In the design of non-standard machinery, it is often seen that a large number of cutting parts are used in some mechanical equipment, ranging from dozens to hundreds (especially in the sample stage). In such machinery and equipment, the cost of individual parts largely reflects the price of the whole machine. Therefore, engineers should master some experience and skills when designing parts to reduce the cost of parts.
In this article, we will share with you six common design tips in “milling”.
In the design of milling parts, the machining difficulty and precision requirements of parts will lead to great changes in parts machining. Therefore, it is very important to master the design knowledge of milling parts. In short, it can be considered from the following three perspectives.
- Tools involved in part machining
- The difficulty of parts machining
- Processing equipment (existing or required) involved in part machining.
Let’s take a look at the embodiment of these three design angles, namely design tips.
1. In groove processing, the tool (end mill) is cylindrical, and the processing end is a fillet with radius R.
As shown in the figure, if the end of the groove is a corner, the processing cost will be higher.
The end of the groove should select the R angle as much as possible.
The tool (end mill) is cylindrical, so it cannot cut corners. In order to cut corners, special treatment such as EDM is required, which increases the cost invisibly.
2. The pocket shape is preferably open at the end
If there is no problem in the design, the pocket shape should be open at the end. In the case of a closed end face, the tool must be punched first (that is, the tool must be machined down to the dimension surface, and then moved), otherwise the working efficiency will become low.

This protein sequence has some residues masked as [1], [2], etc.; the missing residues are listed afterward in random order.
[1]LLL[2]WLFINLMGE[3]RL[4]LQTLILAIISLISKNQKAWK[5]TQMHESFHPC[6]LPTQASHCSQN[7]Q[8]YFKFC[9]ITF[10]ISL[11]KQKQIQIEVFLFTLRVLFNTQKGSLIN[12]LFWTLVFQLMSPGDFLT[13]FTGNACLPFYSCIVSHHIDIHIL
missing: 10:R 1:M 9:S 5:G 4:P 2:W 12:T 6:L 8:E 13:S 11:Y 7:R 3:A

Similarly, in the case of machining wide grooves, larger R will produce higher machining efficiency and lower machining cost. This is because you can use large diameter tools and reduce the number of reciprocating movements. Therefore, if there is no problem with the design, it is better to specify the largest possible R in the figure.
3. Machining Allowance
For some parts, they need to be machined from the blank surface (or rough surface) to the target size. If the thickness of the material (blank) exceeds the target thickness, the processing cost will increase.
Therefore, the plate thickness should be set by considering the “machining allowance”, and the material with thickness close to the target size should be selected. Machining allowance (or allowance) is the cutting allowance before reaching the target size. For example, as shown in the figure below, when cutting from a 12mm material with a target size of 10mm, the machining allowance is 2mm.
4. The width of the required size and shape accuracy shall be as narrow as possible within the working range of the part.
By making it narrower, the cutting cost can be reduced because it can be cut once with a milling cutter. On the other hand, if there is an increase in the width of the required accuracy, the milling cutter must reciprocate several times, thus increasing the processing cost.
5. Select The Appropriate Tool
In the case of the shape shown below, if there is no design problem, select the appropriate tool. With proper tools, the need for tool replacement can be eliminated and the working hours of workers can be reduced, thus reducing costs.
6. Suitable Accuracy
The dimensional tolerance depends on the size of the part, but considering the machine specification, it should be kept within ± 0.02. This is a rule of thumb, but if higher accuracy is required, the processing cost will be very high.
For example, in the case of ± 0.1mm, it can be measured with a vernier caliper, but ± 0.02 is difficult to measure with a vernier caliper. The higher the precision, the higher the processing cost. Therefore, when drawing drawings, appropriate accuracy should be selected to avoid excessive accuracy.